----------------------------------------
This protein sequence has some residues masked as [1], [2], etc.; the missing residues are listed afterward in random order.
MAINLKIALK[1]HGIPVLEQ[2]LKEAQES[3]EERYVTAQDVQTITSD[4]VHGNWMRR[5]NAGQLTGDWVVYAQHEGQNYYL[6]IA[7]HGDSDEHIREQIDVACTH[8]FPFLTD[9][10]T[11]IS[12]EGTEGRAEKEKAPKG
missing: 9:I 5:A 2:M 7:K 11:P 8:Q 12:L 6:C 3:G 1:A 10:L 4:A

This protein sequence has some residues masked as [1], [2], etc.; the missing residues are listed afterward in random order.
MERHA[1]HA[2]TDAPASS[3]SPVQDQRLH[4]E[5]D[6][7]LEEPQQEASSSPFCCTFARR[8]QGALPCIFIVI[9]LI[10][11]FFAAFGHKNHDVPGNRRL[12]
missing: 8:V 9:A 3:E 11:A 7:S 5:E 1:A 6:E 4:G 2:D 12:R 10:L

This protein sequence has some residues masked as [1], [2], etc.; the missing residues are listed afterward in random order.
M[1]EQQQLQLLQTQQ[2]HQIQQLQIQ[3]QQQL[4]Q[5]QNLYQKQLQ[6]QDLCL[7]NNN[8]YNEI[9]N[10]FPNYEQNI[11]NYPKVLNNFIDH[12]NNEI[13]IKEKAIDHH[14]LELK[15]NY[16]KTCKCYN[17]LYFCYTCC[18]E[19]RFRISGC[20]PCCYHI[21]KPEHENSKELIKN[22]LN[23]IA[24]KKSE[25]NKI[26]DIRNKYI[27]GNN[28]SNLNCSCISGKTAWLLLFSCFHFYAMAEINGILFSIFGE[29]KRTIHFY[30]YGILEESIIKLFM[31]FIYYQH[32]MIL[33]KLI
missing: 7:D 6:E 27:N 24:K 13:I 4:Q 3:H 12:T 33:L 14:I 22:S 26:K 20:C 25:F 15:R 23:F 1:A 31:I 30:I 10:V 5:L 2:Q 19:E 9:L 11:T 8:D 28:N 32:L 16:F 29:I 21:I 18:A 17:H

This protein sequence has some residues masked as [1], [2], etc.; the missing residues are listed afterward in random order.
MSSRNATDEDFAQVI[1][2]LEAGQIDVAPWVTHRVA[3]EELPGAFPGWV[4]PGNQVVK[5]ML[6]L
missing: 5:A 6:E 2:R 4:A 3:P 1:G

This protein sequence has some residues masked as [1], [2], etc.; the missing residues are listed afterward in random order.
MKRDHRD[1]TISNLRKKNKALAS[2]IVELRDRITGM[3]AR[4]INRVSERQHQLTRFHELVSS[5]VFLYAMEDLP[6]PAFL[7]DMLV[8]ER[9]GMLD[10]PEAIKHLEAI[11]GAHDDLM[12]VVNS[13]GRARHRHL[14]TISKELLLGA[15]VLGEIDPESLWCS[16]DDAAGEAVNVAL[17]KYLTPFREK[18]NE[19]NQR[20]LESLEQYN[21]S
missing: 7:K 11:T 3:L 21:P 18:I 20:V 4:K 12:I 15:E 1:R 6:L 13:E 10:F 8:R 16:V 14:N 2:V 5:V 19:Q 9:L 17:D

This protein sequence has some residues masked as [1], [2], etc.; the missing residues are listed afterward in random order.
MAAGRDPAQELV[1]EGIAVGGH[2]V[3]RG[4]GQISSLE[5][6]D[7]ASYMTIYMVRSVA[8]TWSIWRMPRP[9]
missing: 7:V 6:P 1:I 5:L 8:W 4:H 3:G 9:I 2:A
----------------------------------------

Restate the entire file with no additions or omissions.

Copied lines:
This protein sequence has some residues masked as [1], [2], etc.; the missing residues are listed afterward in random order.
MAINLKIALK[1]HGIPVLEQ[2]LKEAQES[3]EERYVTAQDVQTITSD[4]VHGNWMRR[5]NAGQLTGDWVVYAQHEGQNYYL[6]IA[7]HGDSDEHIREQIDVACTH[8]FPFLTD[9][10]T[11]IS[12]EGTEGRAEKEKAPKG
missing: 9:I 5:A 2:M 7:K 11:P 8:Q 12:L 6:C 3:G 1:A 10:L 4:A

This protein sequence has some residues masked as [1], [2], etc.; the missing residues are listed afterward in random order.
MERHA[1]HA[2]TDAPASS[3]SPVQDQRLH[4]E[5]D[6][7]LEEPQQEASSSPFCCTFARR[8]QGALPCIFIVI[9]LI[10][11]FFAAFGHKNHDVPGNRRL[12]
missing: 8:V 9:A 3:E 11:A 7:S 5:E 1:A 6:E 4:G 2:D 12:R 10:L

This protein sequence has some residues masked as [1], [2], etc.; the missing residues are listed afterward in random order.
M[1]EQQQLQLLQTQQ[2]HQIQQLQIQ[3]QQQL[4]Q[5]QNLYQKQLQ[6]QDLCL[7]NNN[8]YNEI[9]N[10]FPNYEQNI[11]NYPKVLNNFIDH[12]NNEI[13]IKEKAIDHH[14]LELK[15]NY[16]KTCKCYN[17]LYFCYTCC[18]E[19]RFRISGC[20]PCCYHI[21]KPEHENSKELIKN[22]LN[23]IA[24]KKSE[25]NKI[26]DIRNKYI[27]GNN[28]SNLNCSCISGKTAWLLLFSCFHFYAMAEINGILFSIFGE[29]KRTIHFY[30]YGILEESIIKLFM[31]FIYYQH[32]MIL[33]KLI
missing: 7:D 6:E 27:N 24:K 13:I 4:Q 3:H 12:T 33:L 14:I 22:S 26:K 20:C 25:F 15:R 23:F 1:A 31:I 30:I 10:V 5:L 2:Q 19:E 9:L 11:T 8:D 28:N 32:L 16:F 29:I 21:I 18:A 17:H

This protein sequence has some residues masked as [1], [2], etc.; the missing residues are listed afterward in random order.
MSSRNATDEDFAQVI[1][2]LEAGQIDVAPWVTHRVA[3]EELPGAFPGWV[4]PGNQVVK[5]ML[6]L
missing: 5:A 6:E 2:R 4:A 3:P 1:G

This protein sequence has some residues masked as [1], [2], etc.; the missing residues are listed afterward in random order.
MKRDHRD[1]TISNLRKKNKALAS[2]IVELRDRITGM[3]AR[4]INRVSERQHQLTRFHELVSS[5]VFLYAMEDLP[6]PAFL[7]DMLV[8]ER[9]GMLD[10]PEAIKHLEAI[11]GAHDDLM[12]VVNS[13]GRARHRHL[14]TISKELLLGA[15]VLGEIDPESLWCS[16]DDAAGEAVNVAL[17]KYLTPFREK[18]NE[19]NQR[20]LESLEQYN[21]S
missing: 7:K 11:T 3:L 21:P 18:I 20:V 4:K 12:I 15:E 1:R 6:L 13:E 10:F 8:R 16:V 14:N 2:V 5:V 19:Q 9:L 17:D

This protein sequence has some residues masked as [1], [2], etc.; the missing residues are listed afterward in random order.
MAAGRDPAQELV[1]EGIAVGGH[2]V[3]RG[4]GQISSLE[5][6]D[7]ASYMTIYMVRSVA[8]TWSIWRMPRP[9]
missing: 7:V 6:P 1:I 5:L 8:W 4:H 3:G 9:I 2:A